If you can’t beat them, get to know them, journalist Misha Glenny says in his July 2011 TED talk about hackers, which was just posted. Hackers can wreak financial havoc, affect national security, and generally cause mayhem. But “no one wants to talk to these guys, the hackers, who are doing everything. Instead, we prefer these really dazzling technological solutions, which cost a huge amount of money,” says Glenny. “[W]here we have a surfeit of technology in the cybersecurity industry, we have a definite lack of, called me old-fashioned, human intelligence.” So Glenny went to talk to those troublemakers and profiles six hackers.
Perhaps most intriguingly, Glenny says that Simon Baron-Cohen, an expert in autism, has proposed that many hackers “have characteristics which are consistent with Asperger’s syndrome.” This disability has allowed them to develop their skills; furthermore, many of them became cyber-savvy in their early or mid-teen years, when they were socially isolated. “[W]e should not be throwing in jail people who have such disabilities and skills because they have lost their way socially or been duped.” But this is not a purely altruistic argument, as Glenny says that using only the criminal justice system to handle law-breaking hackers is tantamount to “nurturing a monster we cannot tame.”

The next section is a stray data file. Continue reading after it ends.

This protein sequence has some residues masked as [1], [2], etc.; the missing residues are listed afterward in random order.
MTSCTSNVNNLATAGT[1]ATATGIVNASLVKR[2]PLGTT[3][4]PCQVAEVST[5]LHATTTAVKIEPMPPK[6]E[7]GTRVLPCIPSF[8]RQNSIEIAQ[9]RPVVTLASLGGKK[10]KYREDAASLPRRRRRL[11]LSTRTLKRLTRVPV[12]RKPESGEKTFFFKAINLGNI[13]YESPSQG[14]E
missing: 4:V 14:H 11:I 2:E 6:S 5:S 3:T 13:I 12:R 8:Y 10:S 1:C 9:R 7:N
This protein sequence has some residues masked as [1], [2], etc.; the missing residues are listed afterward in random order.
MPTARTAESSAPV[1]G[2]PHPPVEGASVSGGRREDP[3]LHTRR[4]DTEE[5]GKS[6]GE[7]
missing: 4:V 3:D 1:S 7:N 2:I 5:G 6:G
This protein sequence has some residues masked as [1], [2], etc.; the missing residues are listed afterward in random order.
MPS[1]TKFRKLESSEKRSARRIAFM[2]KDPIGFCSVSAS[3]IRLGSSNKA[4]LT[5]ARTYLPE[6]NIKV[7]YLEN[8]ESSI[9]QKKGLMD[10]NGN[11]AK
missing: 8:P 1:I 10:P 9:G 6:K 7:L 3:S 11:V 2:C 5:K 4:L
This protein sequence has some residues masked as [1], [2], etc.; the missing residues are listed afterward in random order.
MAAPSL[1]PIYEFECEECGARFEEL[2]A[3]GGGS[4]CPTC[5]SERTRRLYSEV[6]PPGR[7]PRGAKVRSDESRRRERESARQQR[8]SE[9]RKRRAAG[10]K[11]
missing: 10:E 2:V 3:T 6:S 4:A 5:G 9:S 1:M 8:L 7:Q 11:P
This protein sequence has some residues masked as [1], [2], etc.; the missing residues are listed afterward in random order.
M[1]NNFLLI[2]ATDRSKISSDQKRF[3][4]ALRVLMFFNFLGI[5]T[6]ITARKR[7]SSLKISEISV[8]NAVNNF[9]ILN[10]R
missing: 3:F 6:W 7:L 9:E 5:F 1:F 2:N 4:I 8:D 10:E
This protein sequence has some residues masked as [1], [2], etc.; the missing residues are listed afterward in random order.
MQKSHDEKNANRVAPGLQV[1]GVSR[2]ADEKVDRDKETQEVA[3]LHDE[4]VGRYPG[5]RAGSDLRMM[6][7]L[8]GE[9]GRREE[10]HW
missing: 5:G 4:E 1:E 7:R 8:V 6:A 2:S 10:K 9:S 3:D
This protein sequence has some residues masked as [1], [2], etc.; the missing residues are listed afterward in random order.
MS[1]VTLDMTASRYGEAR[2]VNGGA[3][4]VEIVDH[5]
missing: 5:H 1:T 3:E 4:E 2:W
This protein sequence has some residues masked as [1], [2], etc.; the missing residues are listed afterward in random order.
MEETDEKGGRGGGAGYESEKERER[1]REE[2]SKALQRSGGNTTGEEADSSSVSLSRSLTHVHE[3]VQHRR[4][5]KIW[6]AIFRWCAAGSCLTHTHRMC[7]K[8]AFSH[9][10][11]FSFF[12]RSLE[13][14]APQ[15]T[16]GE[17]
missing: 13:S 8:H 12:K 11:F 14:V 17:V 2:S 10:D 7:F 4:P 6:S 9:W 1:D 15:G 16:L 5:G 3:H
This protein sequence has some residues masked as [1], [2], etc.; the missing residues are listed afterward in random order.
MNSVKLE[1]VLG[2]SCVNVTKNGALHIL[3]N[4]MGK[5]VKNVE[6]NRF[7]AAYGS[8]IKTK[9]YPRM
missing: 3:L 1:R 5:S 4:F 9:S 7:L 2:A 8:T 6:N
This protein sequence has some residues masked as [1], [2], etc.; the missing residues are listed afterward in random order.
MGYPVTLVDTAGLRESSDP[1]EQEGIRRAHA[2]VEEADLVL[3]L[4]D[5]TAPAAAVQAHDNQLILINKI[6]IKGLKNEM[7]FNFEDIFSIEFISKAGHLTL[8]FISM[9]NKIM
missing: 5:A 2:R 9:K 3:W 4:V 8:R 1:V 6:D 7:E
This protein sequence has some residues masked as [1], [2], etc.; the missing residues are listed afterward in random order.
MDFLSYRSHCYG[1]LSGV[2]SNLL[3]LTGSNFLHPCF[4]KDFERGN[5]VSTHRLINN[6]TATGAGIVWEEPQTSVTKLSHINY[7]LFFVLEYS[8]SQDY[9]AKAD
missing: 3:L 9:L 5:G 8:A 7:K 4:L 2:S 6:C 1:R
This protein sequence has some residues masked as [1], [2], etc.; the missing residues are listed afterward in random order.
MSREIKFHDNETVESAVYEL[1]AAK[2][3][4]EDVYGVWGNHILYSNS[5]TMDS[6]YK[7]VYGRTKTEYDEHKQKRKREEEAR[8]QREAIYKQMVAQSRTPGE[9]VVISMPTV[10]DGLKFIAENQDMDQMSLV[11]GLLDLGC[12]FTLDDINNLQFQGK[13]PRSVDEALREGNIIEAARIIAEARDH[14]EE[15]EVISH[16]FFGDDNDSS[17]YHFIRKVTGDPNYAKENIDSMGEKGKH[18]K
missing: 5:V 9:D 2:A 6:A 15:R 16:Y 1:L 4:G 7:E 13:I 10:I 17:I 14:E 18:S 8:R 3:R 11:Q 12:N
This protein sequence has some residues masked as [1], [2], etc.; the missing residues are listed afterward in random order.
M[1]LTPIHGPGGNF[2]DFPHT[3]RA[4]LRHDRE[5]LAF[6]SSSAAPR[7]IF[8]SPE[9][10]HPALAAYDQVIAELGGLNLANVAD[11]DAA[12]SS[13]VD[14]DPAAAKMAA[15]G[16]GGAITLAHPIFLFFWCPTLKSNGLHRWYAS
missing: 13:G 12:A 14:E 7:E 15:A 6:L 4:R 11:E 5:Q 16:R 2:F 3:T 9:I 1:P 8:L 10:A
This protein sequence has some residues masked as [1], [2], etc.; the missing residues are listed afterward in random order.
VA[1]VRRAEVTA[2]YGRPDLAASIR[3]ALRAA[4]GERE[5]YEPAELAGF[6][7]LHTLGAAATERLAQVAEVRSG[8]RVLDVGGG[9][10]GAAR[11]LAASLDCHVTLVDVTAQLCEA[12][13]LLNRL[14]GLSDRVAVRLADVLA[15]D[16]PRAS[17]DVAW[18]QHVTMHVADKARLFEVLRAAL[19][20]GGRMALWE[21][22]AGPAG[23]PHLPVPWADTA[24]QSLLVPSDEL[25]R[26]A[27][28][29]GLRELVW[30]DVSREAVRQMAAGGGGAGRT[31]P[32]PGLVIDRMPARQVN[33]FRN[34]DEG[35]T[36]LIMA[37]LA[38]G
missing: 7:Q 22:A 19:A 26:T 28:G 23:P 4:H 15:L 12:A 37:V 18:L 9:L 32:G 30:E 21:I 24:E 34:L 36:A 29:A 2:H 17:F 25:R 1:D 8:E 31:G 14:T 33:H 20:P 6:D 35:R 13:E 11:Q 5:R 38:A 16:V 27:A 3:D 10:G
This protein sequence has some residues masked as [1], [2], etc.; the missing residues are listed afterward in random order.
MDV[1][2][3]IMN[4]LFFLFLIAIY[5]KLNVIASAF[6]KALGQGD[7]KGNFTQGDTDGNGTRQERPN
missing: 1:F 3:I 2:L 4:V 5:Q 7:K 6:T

In Slate in 2009, Erica Westley asked whether criminals with Asperger’s should be treated different. Like Glenny, she cited the case of Gary McKinnon, who a decade ago hacked into NASA and other governmental computers looking for evidence of extraterrestrials. “His crime was a symptom of this condition, he says, and serving time in an American prison would be the worst kind of torture given the severity of his social impairments,” Westley wrote. Two years later, McKinnon continues to fight extradition to the U.S. from the United Kingdom.